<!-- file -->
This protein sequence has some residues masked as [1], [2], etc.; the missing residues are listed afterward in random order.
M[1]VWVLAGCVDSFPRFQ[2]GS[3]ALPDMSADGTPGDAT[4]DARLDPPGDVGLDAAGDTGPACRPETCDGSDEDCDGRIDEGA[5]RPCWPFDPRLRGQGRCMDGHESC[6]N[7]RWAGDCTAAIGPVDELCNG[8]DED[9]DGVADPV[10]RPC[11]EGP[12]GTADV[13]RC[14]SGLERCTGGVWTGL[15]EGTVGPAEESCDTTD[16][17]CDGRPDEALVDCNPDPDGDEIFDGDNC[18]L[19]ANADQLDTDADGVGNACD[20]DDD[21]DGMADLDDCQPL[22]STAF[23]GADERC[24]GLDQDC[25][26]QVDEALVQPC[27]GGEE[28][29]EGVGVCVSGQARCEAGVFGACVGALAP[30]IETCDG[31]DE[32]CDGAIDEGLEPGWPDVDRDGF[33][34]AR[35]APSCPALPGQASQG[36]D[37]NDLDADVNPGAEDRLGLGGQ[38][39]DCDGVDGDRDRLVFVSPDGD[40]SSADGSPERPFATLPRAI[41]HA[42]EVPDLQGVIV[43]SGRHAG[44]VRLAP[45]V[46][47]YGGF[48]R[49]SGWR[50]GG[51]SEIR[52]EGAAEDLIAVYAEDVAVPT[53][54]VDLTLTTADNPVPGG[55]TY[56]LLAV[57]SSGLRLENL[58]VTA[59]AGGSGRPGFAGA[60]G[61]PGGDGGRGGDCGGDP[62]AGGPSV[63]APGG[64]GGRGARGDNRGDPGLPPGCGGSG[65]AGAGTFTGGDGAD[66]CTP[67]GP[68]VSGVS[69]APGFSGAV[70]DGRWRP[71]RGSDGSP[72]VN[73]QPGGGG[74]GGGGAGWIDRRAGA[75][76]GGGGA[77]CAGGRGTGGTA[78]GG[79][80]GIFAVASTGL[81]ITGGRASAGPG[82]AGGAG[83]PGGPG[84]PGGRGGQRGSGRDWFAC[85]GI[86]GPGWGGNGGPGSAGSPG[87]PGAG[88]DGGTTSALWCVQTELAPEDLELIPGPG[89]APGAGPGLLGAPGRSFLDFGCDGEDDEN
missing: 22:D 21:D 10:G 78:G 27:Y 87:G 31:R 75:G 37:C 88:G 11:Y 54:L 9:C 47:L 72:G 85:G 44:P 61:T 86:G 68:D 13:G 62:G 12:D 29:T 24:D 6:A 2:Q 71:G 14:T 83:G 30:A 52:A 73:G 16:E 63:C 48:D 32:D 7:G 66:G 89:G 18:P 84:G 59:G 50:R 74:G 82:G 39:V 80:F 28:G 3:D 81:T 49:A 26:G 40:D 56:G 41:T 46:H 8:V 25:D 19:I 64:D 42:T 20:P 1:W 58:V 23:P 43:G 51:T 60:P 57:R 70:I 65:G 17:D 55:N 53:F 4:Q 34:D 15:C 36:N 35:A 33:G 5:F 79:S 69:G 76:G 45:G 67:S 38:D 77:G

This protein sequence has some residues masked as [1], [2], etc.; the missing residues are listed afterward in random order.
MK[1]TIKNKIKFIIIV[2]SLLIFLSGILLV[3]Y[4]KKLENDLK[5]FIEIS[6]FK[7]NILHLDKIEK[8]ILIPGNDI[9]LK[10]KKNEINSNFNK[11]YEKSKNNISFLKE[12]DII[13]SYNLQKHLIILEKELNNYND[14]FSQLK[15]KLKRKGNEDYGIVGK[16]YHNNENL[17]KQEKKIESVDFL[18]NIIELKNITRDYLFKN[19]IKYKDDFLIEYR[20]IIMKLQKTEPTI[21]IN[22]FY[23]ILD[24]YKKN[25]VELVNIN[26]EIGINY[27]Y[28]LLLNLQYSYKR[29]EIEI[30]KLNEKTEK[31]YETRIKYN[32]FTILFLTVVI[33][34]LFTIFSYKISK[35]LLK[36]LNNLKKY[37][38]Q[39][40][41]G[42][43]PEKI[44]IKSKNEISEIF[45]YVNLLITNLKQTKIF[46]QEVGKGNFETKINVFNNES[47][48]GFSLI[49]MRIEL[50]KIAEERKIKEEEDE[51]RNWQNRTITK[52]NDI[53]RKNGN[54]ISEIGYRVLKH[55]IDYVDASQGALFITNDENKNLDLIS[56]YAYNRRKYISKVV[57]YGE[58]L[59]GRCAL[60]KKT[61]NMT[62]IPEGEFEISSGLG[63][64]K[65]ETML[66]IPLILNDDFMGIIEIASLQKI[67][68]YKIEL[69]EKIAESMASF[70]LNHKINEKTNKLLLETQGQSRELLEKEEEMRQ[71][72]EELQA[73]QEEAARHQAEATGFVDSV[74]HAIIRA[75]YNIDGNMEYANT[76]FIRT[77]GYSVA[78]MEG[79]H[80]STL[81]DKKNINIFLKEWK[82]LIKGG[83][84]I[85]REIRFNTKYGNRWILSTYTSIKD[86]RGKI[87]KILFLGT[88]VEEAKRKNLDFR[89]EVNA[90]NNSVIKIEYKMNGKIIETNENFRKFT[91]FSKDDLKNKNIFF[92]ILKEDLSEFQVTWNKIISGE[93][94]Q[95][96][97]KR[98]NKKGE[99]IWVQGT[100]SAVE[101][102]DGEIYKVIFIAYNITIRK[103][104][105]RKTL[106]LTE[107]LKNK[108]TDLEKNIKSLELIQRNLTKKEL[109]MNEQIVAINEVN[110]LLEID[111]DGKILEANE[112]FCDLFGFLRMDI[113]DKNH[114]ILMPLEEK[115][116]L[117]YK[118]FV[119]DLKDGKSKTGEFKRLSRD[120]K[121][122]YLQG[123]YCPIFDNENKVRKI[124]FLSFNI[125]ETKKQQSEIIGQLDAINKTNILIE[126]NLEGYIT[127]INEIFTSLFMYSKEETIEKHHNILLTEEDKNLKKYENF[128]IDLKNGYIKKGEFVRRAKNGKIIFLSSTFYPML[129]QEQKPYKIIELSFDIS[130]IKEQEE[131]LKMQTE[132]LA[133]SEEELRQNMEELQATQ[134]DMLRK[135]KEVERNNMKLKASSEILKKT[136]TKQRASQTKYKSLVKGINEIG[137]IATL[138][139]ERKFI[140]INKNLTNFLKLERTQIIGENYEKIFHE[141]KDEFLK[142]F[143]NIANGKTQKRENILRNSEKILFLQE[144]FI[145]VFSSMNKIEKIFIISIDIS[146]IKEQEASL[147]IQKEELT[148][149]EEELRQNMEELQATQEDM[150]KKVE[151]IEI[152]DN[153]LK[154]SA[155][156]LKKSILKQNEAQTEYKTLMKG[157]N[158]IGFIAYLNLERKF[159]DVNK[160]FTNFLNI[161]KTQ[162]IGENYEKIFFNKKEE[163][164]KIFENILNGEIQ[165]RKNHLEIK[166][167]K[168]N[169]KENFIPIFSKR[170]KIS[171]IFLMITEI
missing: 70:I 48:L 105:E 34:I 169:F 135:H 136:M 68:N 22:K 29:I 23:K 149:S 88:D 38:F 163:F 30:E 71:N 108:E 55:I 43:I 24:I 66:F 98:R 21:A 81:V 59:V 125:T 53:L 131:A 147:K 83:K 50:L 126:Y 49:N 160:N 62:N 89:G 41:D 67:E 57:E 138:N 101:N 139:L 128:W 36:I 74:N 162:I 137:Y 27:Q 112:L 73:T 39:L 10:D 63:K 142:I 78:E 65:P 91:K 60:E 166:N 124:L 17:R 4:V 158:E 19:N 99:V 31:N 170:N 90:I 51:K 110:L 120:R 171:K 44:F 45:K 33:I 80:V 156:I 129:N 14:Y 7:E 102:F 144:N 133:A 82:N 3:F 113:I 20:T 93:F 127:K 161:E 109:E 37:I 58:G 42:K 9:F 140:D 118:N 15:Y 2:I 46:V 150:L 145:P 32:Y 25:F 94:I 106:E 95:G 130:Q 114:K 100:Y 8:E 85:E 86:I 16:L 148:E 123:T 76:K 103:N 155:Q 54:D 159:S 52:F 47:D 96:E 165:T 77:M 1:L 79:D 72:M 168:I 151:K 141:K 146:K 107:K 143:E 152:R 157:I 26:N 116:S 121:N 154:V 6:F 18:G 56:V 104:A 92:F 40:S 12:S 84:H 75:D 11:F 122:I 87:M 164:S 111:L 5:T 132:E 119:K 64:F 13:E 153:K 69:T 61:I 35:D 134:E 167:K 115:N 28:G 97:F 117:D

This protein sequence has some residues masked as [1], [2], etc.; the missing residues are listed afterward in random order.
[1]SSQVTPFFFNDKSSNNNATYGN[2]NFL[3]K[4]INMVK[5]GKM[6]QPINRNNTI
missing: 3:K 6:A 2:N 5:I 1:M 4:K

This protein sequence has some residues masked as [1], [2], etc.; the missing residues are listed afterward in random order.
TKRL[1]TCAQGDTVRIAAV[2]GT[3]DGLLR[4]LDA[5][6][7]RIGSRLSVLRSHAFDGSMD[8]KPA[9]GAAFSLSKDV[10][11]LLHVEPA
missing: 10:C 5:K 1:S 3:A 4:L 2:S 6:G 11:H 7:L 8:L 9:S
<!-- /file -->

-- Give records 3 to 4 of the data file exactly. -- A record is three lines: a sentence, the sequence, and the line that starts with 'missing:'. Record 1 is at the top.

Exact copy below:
This protein sequence has some residues masked as [1], [2], etc.; the missing residues are listed afterward in random order.
[1]SSQVTPFFFNDKSSNNNATYGN[2]NFL[3]K[4]INMVK[5]GKM[6]QPINRNNTI
missing: 3:K 6:A 2:N 5:I 1:M 4:K

This protein sequence has some residues masked as [1], [2], etc.; the missing residues are listed afterward in random order.
TKRL[1]TCAQGDTVRIAAV[2]GT[3]DGLLR[4]LDA[5][6][7]RIGSRLSVLRSHAFDGSMD[8]KPA[9]GAAFSLSKDV[10][11]LLHVEPA
missing: 10:C 5:K 1:S 3:A 4:L 2:S 6:G 11:H 7:L 8:L 9:S